Capital Adventures in Canberra
Despite the southeast coast of Australia being the most populous and the most popular with tourists, many visitors speed by Australia’s capital city of Canberra on their travels. Others don’t even realise that Australia built Canberra in 1913 for the purpose of being a new capital to stop the rivalry between Sydney and Melbourne. But no true Australian itinerary is complete without a peek into the orderly streets of Canberra.
On first glance, some may find the city a little bland. Despite its straight-laced planned layout and the fact that much of it (including Lake Burley Griffin) is artificial, once you get a feel for the place you’ll quickly find the Canberra charm is undeniable.
While yes you can head for the traditional high street shopping in the commercial district, why would you when Canberra has so many fantastic Markets? There’s the Old Bus Depot Market which is held every Sunday and a great place to pick up arts and craft souvenirs for your friends and family back home. Come hungry, though, as there are plenty of food vendors offering up lunch and farms selling homemade products also offer up samples. Yum!
If antiques is your thing, you can’t miss the Canberra Antiques Centre east of the city centre in Fyshwick; it’s piled high with fun and funky clothing, art, and all sorts. I kind of feel like it’s a museum in its own right. If you go on Sunday you can also visit the Fyshwick Market. Alas if you can’t make it out to Fyshwick, then check out the Gorman House market on Saturday, which is a bit closer to town and has loads of great antiques.
Alas, if you can’t find what you need at the markets, there’s always the Canberra Centre or City Walk.
For a relatively small city, Canberra is just packed full of museums. I suggest you start at the National Capital Museum, which not only offers a great view over the city centre, it also gives a history of how Canberra came to be and more details on its planned layout.
Another must-see is the Australia War Memorial, which isn’t just a war memorial but in fact a world-class museum. It is focused on Australia’s military history, which may sound like a snooze, but the wide range of collections offer a bit of something for everyone.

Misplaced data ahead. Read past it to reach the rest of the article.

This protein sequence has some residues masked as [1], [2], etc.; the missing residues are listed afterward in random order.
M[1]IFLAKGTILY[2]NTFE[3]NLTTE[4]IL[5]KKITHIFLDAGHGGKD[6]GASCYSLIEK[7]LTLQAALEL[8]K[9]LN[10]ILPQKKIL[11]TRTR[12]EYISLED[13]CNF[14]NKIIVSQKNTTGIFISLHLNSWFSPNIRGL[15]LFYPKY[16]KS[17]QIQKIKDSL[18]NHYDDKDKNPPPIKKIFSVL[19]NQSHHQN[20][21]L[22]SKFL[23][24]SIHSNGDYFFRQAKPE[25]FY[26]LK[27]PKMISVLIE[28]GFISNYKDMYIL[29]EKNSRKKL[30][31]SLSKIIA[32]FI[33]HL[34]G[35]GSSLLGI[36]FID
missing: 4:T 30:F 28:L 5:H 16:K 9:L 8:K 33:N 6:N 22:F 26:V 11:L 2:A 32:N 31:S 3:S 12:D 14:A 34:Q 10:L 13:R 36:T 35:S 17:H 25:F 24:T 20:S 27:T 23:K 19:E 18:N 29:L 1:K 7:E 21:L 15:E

Lastly, you can’t miss out on exploring both the Old Parliament House and Parliament House of Australia — even though Canberra is quite young, the parliament moved to the new building in 1988. When the new Parliament was built it was the most expensive building in the Southern Hemisphere, but once you see it you won’t question the cost. It is simply stunning, especially at night.
This is Australia, after all, so there is no shortage of great views and outdoor scenery. After checking out the Parliamentary views, you should head out of town and see the view from the Black Mountain Tower, a communication tower just a few miles from town. It’s got sweeping views of the city and there’s even a café/restaurant at the top.
Back in town, head straight for the National Botanic Gardens, which has the largest collection of native Australian flora in the country. Check your travel dates to see if you can catch one of their famous jazz evenings – truly a spectacular event, they are free; don’t forget to pack a picnic!
If You Go
Being the capital, Canberra is relatively easy to reach via air, bus, or train. Check out the four hour direct train service from Sydney; it’s better than driving and you’ll pass though the Southern Highlands of New South Wales, a gorgeous spot of land, especially when the train crosses through the Molonglo Gorge.